In Intel v. Commonwealth Scientific and Industrial Research Organisation and Microsoft v. Commonwealth Scientific and Industrial Research Organisation, Slip. Op. 06-1032 and -1040 (July 14, 2006), the Federal Circuit held that the Australian national space agency was not entitled to claim immunity under the Foreign Sovereign Immunities Act ("FSIA"), 28 U.S.C. §§ 1602-1611, because the "commercial activity" exception applied to its patent licensing activities in the U.S.
CSIRO is the assignee of United States Patent No. 5,487,069 for "Wireless LAN," below right. CSIRO asserts that the patent covers the Institute of Electrical and Electronics Engineers ("IEEE") standards 802.11a and 802.11g, i.e., the preferred specifications for high speed data transfer. Following CSIRO's attempts to license the '069 patent to various American companies, declaratory-judgment actions were filed by Intel Corp. ("Intel"), Dell Inc. ("Dell"), Microsoft Corp. ("Microsoft"), Hewlett-Packard Co. ("HP") and Netgear, Inc. ("Netgear"). In CISRO's motion to dismiss, the district court considered whether CSIRO was immune from suit under the FSIA or whether the commercial activity exception set forth in 28 U.S.C. § 1605(a)(2) applied.
Under the FSIA, "a foreign state is presumptively immune from the jurisdiction of United States courts; unless a specified exception applies, a federal court lacks subject-matter jurisdiction over a claim against a foreign state." In partiocular, 28 U.S.C. § 1605(a)(2) which provides:
[a] foreign state shall not be immune from the jurisdiction of courts of the United States or of the States in any case . . . in which the action is based upon a commercial activity carried on in the United States by the foreign state; or upon an act performed in the United States in connection with a commercial activity of the foreign state elsewhere; or upon an act outside the territory of the United States in connection with a commercial activity of the foreign state elsewhere and that act causes a direct effect in the United States.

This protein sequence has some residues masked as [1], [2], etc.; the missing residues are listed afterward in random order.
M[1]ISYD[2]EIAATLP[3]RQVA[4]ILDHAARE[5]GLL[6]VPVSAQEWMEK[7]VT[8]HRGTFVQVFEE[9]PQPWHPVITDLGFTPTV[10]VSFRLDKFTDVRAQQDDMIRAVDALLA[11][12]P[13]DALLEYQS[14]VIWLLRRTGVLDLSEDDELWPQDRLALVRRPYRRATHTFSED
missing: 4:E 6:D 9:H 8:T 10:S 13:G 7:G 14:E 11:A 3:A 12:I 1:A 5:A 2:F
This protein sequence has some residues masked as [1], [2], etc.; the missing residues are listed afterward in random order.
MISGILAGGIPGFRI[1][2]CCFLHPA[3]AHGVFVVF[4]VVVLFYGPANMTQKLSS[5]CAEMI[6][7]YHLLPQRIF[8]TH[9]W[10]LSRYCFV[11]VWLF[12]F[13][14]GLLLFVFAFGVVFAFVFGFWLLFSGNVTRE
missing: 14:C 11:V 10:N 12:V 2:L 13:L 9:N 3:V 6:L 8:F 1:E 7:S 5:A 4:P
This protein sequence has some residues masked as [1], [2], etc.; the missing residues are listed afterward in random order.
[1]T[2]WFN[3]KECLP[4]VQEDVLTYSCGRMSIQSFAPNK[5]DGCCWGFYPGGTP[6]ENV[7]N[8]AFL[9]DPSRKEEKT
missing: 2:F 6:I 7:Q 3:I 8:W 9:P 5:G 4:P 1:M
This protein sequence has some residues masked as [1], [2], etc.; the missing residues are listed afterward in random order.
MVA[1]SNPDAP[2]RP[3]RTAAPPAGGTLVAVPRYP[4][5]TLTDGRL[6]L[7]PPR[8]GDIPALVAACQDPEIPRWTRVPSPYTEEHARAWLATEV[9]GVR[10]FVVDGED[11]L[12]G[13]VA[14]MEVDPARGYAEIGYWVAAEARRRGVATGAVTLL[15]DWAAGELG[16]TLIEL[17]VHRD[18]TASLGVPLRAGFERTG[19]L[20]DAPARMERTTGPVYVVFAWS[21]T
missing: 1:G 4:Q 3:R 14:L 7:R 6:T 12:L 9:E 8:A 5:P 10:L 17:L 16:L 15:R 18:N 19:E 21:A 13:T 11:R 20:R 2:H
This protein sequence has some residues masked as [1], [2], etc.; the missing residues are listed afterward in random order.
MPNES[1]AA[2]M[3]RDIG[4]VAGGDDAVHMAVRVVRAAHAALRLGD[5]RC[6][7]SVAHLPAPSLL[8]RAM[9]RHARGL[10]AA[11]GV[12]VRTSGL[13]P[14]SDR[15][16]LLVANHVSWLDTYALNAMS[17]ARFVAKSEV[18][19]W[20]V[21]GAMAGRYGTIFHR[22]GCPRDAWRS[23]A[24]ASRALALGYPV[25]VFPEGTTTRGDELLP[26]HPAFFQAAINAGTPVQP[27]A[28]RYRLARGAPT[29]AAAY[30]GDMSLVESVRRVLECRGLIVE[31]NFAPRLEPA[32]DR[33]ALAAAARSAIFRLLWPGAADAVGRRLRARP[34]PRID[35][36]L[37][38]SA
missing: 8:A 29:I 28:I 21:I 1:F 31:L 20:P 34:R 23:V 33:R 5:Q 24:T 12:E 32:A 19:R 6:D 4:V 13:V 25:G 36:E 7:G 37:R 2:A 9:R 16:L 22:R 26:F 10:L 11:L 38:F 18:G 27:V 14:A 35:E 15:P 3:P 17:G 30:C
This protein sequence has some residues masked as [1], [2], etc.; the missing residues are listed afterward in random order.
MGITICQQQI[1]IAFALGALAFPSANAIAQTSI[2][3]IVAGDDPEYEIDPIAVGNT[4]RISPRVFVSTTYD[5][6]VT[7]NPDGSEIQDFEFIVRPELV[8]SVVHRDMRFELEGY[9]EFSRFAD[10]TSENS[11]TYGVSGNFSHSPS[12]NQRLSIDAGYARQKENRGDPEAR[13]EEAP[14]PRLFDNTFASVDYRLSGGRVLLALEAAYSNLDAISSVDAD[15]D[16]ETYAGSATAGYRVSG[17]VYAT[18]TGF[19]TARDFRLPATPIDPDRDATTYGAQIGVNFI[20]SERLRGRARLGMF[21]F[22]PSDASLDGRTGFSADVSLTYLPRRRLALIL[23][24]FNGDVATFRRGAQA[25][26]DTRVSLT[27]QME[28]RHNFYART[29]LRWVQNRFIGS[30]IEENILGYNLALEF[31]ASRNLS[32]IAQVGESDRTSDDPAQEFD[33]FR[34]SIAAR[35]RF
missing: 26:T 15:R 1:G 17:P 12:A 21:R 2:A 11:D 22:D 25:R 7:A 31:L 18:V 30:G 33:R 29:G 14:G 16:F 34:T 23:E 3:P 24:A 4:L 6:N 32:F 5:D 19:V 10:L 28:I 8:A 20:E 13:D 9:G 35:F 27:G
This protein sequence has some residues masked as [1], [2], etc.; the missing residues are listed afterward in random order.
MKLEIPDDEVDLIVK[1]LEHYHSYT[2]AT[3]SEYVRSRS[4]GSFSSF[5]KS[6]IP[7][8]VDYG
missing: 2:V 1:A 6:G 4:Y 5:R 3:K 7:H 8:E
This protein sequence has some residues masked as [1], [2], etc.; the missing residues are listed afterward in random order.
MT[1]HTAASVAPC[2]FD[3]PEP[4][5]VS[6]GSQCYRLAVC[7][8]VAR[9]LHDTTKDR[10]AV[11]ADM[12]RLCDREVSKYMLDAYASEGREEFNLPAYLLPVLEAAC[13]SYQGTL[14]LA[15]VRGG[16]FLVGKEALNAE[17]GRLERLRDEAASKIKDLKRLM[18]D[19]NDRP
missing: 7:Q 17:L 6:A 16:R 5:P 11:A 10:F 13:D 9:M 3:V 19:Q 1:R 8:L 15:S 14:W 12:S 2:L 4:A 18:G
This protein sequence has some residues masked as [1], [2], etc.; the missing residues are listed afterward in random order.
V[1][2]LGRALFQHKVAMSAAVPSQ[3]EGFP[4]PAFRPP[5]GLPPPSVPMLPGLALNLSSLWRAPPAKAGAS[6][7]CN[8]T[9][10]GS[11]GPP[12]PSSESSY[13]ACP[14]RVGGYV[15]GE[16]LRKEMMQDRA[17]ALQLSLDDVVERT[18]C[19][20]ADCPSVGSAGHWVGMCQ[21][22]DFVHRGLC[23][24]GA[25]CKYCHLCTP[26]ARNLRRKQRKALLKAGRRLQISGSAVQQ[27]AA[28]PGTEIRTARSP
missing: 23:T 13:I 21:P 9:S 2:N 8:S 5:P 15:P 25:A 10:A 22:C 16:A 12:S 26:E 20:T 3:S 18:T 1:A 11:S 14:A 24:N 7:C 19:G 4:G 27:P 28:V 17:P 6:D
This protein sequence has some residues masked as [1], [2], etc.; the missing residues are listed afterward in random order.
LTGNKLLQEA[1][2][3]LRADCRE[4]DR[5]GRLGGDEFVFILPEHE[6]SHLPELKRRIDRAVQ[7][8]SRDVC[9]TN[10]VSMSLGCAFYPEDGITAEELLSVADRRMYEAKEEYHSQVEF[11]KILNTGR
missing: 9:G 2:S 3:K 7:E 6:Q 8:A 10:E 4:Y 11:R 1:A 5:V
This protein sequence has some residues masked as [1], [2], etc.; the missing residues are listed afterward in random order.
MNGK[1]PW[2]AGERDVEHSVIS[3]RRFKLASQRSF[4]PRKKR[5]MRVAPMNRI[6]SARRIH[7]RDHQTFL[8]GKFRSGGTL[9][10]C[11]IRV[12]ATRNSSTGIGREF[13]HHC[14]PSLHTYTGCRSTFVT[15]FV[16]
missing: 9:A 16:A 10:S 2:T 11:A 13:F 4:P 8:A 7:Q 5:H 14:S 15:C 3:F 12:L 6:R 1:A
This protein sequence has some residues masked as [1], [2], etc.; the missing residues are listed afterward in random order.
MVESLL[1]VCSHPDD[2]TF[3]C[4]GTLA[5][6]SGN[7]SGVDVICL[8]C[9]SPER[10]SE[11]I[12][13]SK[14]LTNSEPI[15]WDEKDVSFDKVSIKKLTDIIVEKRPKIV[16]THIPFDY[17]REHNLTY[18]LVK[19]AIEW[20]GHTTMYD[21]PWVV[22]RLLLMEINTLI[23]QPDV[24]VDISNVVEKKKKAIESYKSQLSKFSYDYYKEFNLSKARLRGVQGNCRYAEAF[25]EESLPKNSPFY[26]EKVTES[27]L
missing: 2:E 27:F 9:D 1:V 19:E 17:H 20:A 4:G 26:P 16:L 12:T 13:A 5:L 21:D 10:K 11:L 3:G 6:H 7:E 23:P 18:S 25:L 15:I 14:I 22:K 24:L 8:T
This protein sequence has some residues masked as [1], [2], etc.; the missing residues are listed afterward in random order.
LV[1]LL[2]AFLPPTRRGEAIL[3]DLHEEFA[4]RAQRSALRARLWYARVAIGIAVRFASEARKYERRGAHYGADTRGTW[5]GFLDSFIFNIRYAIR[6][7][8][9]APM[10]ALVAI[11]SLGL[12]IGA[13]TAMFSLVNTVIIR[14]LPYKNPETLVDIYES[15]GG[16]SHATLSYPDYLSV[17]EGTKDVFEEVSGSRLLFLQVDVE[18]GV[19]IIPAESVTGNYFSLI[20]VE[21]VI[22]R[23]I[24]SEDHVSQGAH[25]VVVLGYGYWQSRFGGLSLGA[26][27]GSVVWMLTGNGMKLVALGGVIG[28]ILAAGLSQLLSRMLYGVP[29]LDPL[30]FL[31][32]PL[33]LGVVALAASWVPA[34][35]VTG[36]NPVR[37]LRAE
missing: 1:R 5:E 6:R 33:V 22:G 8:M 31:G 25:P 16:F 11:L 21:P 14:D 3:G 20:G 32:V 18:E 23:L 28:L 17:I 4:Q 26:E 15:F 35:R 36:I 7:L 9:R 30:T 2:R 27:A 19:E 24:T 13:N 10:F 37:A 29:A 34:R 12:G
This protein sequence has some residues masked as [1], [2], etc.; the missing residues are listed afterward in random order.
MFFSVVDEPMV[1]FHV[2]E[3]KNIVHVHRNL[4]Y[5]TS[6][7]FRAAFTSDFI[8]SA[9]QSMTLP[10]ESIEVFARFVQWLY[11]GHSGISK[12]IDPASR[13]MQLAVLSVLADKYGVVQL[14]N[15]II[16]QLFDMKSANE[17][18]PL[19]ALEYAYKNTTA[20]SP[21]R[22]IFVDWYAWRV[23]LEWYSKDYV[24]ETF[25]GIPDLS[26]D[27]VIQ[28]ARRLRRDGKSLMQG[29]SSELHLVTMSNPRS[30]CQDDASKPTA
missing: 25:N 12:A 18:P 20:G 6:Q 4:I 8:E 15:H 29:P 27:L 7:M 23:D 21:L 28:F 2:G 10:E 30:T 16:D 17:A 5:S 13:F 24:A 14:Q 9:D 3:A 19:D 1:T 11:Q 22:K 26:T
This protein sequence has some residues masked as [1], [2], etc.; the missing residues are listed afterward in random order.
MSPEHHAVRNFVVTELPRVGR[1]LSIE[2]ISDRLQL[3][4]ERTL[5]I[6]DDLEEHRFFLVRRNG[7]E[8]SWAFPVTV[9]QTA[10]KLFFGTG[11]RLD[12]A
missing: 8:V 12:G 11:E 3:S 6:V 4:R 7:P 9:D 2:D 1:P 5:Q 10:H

According to the opinion by Chief Judge Michel,
"Commercial activity" is statutorily defined to mean "either a regular course of commercial conduct or a particular commercial transaction or act." 28 U.S.C. § 1603(d). The FSIA further indicates that "[t]he commercial character of an activity shall be determined by reference to the nature of the course of conduct or particular transaction or act, rather than by reference to its purpose."
. . . [T]he Supreme Court has held that the exception to immunity set forth in § 1605(a)(2) applies where foreign state "'do[es] not exercise powers peculiar to sovereigns;' rather, it 'exercise[s] only those powers that can also be exercised by private citizens.'" Weltover, 504 at 614 (internal citation omitted). CSIRO's acts of (1) obtaining a United States patent and then (2) enforcing its patent so it could reap the profits thereof—whether threatening litigation or by proffering licenses to putative infringers—certainly fall within the latter category. Indeed, we have expressly recognized, in another context, that patentee's attempt to conduct license negotiations is a commercial activity." Phillips Plastics Corp. v. Hatsujou Kabushiki Kaisha, 57 F.3d 1051, 1054 (Fed Cir. 1995). Nor are we persuaded that a contract must be fully consummated in order to qualify as commercial activity. Section 1603(d) refers to "a particular commercial transaction or act," which suggests that this definition necessarily includes more than just completed transactions. While CSIRO argues that the legislative history sets the lower boundary of the spectrum at a single contract, we interpret that sentence as merely providing one example of "a particular commercial transaction or act."
Nor are we persuaded that a contract must be fully consummated in order to qualify as commercial activity. . . .
For more information on this topic, please contact William F. Heinze (email@example.com) at Thomas, Kayden, Horstemeyer & Risley LLP in Atlanta, Georgia USA.
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